Rapid relief where it counts

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Amy Robbins made the decision to send $200,000 worth of aid to Somalia before picking up her son at school. When she sat with her six-year-old outside his Manhattan private school, the boy listened intently as his mother told him what she had done. He nodded and said, “Oh, I know, in Africa.”

Recalling that moment, she still seems shocked by how quickly, almost impulsively, she was able to get potable water to some 500,000 people in southern Somalia and food to malnourished children.

“We had a conference call at 2pm and we dispersed the money the same day,” she says. “In an emergency you don’t have time to do the analysis. If something happens, I don’t have time to learn about Somalia. We rely on the experts in the field.”

Meshing quick action with trusted experts is something she knows professionally. She and her husband Larry started Glenview Capital Management five years ago and it is now a $2bn-plus hedge fund. The Somali donation was also part of longstanding philanthropic interests in children and education.

In the US, the family gives $10m a year to groups such as the Robin Hood foundation, the New York-based charity, and to organisations such as the Kipp Academy for their schools in Houston and New York. Yet abroad, Robbins did not want to go it alone and opted to go through the US Fund for Unicef, the children’s aid organisation.

She chose that organisation after a trip to Niger last August, when she came to believe that Unicef could have the largest impact in a crisis. “Unicef co-ordinated supplies in Niger because the government couldn’t do it,” she says.

Taking this to heart, she gave $5m earlier this year to set up The Mercury Fund, whose goal is to help Unicef get supplies to disaster areas as quickly as possible. Somalia was the first disbursement in March.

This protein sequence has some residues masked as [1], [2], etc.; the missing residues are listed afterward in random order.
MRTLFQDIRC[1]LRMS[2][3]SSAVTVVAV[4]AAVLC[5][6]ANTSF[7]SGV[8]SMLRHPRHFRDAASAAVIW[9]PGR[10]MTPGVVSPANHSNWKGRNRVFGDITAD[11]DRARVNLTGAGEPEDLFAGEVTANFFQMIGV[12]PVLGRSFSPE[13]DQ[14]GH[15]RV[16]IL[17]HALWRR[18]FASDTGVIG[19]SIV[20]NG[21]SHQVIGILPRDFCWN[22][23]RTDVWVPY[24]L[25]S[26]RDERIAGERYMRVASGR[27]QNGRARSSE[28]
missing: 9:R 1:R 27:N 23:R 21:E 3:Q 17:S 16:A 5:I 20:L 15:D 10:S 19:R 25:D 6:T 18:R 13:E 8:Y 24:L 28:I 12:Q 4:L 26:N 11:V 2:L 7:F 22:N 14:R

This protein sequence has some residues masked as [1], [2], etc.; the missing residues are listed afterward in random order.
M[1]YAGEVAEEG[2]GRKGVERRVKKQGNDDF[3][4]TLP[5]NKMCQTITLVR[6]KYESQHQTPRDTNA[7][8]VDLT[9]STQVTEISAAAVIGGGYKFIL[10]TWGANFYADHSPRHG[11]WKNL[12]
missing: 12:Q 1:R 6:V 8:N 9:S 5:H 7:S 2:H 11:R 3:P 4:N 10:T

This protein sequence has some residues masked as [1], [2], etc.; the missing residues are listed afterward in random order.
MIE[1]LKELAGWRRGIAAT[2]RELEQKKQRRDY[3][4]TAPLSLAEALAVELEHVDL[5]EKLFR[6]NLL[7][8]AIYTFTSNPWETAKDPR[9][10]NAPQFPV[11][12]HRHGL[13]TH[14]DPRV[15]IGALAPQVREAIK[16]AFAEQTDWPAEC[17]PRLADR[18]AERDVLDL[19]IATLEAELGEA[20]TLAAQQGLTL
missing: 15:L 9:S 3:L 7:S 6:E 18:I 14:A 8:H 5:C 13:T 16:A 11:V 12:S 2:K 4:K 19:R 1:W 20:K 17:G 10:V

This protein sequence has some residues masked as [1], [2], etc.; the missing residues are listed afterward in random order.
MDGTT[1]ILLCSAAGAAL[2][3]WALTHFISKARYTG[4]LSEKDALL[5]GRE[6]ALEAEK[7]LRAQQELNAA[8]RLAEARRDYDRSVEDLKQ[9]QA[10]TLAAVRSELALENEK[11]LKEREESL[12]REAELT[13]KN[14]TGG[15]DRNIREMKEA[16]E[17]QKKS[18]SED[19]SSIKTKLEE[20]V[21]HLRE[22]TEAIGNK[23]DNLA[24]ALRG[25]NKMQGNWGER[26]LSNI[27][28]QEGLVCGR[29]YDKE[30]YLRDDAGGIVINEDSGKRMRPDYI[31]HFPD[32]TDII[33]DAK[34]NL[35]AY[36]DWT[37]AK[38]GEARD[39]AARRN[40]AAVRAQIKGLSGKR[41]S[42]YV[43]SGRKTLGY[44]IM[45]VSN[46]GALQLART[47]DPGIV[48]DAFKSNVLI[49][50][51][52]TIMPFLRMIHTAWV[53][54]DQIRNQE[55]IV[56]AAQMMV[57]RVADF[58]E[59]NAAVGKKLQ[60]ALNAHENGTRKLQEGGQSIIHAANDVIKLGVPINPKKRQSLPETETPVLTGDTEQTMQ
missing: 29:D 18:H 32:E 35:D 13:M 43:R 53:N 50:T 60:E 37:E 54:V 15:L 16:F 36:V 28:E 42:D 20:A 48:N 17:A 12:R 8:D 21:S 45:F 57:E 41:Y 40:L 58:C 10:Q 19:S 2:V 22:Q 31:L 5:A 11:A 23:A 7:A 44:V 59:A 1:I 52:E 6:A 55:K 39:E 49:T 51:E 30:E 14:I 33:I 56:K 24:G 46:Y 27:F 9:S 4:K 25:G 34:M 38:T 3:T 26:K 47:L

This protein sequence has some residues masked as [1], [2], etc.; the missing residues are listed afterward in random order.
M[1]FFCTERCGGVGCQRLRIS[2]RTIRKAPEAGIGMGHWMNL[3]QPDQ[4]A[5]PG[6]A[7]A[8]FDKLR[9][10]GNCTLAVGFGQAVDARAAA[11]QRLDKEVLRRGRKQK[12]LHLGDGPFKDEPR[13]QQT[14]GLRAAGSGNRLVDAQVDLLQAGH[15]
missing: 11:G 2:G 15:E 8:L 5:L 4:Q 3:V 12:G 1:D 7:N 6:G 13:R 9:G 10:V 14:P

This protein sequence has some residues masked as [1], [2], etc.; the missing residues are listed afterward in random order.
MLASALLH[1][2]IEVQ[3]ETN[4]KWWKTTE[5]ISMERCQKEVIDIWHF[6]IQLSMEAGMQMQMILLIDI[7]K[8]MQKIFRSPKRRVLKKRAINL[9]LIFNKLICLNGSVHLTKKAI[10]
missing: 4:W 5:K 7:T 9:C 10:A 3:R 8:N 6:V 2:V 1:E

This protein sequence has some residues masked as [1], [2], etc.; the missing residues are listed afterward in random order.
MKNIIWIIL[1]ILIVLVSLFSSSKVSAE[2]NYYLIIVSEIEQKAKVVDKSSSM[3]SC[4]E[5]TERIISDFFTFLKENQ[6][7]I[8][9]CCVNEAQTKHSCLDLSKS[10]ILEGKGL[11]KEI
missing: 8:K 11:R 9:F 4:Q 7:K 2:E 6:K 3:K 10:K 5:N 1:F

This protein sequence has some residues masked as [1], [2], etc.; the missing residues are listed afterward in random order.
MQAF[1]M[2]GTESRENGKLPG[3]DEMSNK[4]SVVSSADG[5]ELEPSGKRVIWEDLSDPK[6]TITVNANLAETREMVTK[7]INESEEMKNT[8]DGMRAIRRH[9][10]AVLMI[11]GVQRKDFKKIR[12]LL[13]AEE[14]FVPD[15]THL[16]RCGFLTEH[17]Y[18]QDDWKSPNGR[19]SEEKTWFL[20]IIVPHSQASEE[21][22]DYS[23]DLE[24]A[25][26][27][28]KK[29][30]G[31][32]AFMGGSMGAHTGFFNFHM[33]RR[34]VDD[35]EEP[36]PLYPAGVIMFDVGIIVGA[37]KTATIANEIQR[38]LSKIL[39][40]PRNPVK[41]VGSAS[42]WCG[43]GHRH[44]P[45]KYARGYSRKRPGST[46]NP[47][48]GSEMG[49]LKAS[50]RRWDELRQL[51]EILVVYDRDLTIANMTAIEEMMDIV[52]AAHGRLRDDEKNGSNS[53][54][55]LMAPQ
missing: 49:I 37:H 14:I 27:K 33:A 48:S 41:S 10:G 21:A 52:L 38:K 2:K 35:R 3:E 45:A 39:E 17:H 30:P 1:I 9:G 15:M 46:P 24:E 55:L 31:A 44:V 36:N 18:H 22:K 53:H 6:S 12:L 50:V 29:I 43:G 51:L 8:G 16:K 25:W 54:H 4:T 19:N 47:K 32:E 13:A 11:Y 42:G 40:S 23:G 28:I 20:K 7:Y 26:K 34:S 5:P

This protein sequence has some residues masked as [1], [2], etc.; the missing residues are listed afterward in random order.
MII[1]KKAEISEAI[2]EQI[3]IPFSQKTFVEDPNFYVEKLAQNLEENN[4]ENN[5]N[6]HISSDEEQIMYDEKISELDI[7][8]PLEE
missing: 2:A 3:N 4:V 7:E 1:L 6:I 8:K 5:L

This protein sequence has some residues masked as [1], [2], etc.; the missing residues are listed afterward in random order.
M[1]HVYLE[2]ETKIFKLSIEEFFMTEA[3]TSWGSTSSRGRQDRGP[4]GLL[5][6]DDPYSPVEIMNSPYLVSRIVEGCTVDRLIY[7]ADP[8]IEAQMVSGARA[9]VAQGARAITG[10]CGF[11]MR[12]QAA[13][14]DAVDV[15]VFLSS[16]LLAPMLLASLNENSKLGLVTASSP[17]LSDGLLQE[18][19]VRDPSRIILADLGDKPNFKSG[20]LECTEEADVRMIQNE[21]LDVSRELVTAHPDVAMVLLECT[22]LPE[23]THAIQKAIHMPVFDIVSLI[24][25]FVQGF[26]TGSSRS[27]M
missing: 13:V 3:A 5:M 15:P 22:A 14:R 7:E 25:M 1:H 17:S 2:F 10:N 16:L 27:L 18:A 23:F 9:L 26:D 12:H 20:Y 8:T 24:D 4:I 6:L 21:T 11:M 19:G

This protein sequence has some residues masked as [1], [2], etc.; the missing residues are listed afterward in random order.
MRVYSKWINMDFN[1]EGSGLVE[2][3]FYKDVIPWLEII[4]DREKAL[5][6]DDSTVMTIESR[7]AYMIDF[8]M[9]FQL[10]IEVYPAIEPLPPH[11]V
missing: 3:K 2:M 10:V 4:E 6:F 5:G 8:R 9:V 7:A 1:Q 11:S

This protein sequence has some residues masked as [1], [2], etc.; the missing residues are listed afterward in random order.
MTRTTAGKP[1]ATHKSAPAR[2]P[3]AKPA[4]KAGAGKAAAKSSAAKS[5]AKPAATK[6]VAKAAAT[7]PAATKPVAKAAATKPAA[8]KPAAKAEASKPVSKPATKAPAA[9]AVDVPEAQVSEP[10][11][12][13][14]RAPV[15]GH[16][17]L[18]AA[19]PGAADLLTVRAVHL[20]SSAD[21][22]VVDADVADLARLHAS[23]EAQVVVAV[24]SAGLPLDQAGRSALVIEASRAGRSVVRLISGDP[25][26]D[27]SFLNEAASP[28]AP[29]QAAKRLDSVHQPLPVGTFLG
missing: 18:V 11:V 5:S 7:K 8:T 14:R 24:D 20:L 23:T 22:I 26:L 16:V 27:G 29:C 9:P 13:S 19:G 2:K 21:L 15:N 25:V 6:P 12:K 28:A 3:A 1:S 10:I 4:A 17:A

The relationship is also unique for Unicef, which has never had a situation such as this before. All aid decisions are made jointly by Robbins, Daniel Tool, Unicef’s director of emergency operations, and Chip Lyons, president of the US Fund for Unicef, so funds can be sent to an area within days, not weeks.

“The public doesn’t react until people see the emergency on television,” says Lyons. “The Mercury Fund has a preparedness to work before CNN records the images that get people to respond. It is not often people react before the crisis.”

The fund has just announced its second disbursement to help children in Darfur in Sudan. It will match all gifts to the region up to $500,000. “It’s not just a cheque to a general operating fund,” says Robbins. “It’s a need fund.”

She adds: “We are going to do our due diligence up front but I’m not going to go into a country office and tell them how to do their job.”

As more donors look to fund programmes in the developing world, particularly around health issues, questions about effectiveness continue to crop up: how can they be sure the money they are sending is being put to the right uses? And how can they measure the impact it is having?

Realising this uncertainty, Geneva Global started selling reports six years ago that apply securities analysis to overseas non-profits. The Philadelphia consultancy bills its “delta reports” as “buy-side research” on foreign charities.

“These are private placements for philanthropy,” Eric Thurman, chief executive, says of the reports that are tailored for individual donors and often take a couple of months of research and site visits to compile. “Everyone who works with us gets a Delta report and a results report at the end.”

A 12-page report in December 2004 evaluated COE, a Christian volunteer organisation that wanted to teach poor Ecuadorians to fight human trafficking. The report said the grant needed to be $45,000 to be effective and then rated three factors reflecting the likelihood of success: its magnitude of impact was “significant”, the second tier of a four-level scale; the risk of success was toward the low end; and its “delta score” was 9.58.

This last figure is the group’s signature statistic. The currency for the score is a child sponsorship, which has a rating of one and is computed as “one life changed in multiple ways for $360 in one year”. This project gave a donor more than nine times that yield.